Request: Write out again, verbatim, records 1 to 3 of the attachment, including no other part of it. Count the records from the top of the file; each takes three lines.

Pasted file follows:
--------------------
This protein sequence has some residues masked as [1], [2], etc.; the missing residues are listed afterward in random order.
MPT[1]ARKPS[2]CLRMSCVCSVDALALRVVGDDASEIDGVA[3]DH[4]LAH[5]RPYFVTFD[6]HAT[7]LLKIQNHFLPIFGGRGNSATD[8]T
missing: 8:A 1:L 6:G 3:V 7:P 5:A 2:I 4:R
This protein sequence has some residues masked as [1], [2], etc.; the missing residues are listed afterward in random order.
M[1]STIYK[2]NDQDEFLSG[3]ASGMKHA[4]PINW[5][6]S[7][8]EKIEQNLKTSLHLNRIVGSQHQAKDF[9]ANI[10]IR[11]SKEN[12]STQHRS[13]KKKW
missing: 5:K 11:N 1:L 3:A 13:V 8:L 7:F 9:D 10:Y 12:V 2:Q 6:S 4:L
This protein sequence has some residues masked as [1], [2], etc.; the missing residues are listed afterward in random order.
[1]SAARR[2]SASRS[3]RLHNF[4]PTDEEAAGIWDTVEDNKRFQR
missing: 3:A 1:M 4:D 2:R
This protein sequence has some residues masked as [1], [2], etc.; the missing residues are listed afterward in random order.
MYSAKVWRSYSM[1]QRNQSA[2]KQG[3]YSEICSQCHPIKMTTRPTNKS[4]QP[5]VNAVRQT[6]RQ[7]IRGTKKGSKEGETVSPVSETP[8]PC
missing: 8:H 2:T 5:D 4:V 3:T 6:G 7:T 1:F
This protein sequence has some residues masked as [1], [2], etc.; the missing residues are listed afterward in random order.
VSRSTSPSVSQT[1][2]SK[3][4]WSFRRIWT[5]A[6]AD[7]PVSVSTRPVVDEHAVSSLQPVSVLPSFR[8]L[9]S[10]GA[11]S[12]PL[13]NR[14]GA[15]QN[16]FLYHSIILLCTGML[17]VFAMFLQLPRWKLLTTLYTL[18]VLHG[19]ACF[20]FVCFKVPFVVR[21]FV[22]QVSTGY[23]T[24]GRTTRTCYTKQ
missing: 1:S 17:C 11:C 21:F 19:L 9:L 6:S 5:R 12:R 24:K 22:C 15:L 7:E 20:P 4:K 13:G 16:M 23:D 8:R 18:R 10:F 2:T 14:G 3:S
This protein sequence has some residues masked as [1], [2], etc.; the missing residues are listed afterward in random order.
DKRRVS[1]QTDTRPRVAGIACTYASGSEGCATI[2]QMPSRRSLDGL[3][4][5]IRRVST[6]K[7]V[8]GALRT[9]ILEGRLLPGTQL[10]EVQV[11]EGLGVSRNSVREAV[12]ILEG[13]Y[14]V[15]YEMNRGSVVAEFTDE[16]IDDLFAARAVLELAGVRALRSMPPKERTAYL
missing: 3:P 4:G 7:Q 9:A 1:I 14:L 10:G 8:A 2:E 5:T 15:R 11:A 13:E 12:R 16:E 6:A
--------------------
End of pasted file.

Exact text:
This protein sequence has some residues masked as [1], [2], etc.; the missing residues are listed afterward in random order.
MPT[1]ARKPS[2]CLRMSCVCSVDALALRVVGDDASEIDGVA[3]DH[4]LAH[5]RPYFVTFD[6]HAT[7]LLKIQNHFLPIFGGRGNSATD[8]T
missing: 8:A 1:L 6:G 3:V 7:P 5:A 2:I 4:R
This protein sequence has some residues masked as [1], [2], etc.; the missing residues are listed afterward in random order.
M[1]STIYK[2]NDQDEFLSG[3]ASGMKHA[4]PINW[5][6]S[7][8]EKIEQNLKTSLHLNRIVGSQHQAKDF[9]ANI[10]IR[11]SKEN[12]STQHRS[13]KKKW
missing: 5:K 11:N 1:L 3:A 13:V 8:L 7:F 9:D 10:Y 12:V 2:Q 6:S 4:L
This protein sequence has some residues masked as [1], [2], etc.; the missing residues are listed afterward in random order.
[1]SAARR[2]SASRS[3]RLHNF[4]PTDEEAAGIWDTVEDNKRFQR
missing: 3:A 1:M 4:D 2:R